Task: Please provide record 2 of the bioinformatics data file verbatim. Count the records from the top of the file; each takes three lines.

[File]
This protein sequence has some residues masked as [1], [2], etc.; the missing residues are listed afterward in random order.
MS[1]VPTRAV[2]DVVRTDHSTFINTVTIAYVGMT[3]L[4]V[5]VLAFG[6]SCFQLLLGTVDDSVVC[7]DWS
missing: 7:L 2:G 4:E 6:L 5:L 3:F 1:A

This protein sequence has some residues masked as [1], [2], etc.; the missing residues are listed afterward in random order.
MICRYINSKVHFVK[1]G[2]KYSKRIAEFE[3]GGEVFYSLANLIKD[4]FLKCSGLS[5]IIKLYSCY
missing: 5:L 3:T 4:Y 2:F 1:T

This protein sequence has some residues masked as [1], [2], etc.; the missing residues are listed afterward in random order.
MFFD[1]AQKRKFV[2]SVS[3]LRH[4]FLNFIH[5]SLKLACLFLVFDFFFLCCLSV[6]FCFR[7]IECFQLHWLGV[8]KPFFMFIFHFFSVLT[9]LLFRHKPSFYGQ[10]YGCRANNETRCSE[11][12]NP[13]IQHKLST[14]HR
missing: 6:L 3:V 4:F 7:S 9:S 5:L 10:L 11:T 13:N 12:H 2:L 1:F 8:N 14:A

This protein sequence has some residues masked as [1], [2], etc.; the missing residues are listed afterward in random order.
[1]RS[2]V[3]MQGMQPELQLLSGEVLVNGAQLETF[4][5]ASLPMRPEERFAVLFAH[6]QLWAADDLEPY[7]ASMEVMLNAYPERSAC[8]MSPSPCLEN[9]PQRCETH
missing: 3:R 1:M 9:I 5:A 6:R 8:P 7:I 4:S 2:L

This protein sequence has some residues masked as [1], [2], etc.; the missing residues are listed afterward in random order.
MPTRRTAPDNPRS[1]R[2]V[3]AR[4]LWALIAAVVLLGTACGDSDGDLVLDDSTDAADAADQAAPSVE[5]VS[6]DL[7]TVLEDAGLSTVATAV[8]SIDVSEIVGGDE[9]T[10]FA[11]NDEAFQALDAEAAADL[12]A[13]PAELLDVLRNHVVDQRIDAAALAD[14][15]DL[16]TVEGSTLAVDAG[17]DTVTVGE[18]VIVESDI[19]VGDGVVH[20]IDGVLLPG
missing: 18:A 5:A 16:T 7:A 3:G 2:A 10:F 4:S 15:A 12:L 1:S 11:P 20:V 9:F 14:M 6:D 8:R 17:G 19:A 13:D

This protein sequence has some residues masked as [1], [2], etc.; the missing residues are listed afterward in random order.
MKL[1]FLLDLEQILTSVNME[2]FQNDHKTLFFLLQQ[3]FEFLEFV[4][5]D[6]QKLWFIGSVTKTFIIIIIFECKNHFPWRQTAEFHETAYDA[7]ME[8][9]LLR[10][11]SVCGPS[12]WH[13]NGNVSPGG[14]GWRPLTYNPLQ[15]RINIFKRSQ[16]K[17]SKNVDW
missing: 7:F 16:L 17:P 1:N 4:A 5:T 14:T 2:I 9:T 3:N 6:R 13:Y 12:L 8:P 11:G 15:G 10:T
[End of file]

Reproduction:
This protein sequence has some residues masked as [1], [2], etc.; the missing residues are listed afterward in random order.
MICRYINSKVHFVK[1]G[2]KYSKRIAEFE[3]GGEVFYSLANLIKD[4]FLKCSGLS[5]IIKLYSCY
missing: 5:L 3:T 4:Y 2:F 1:T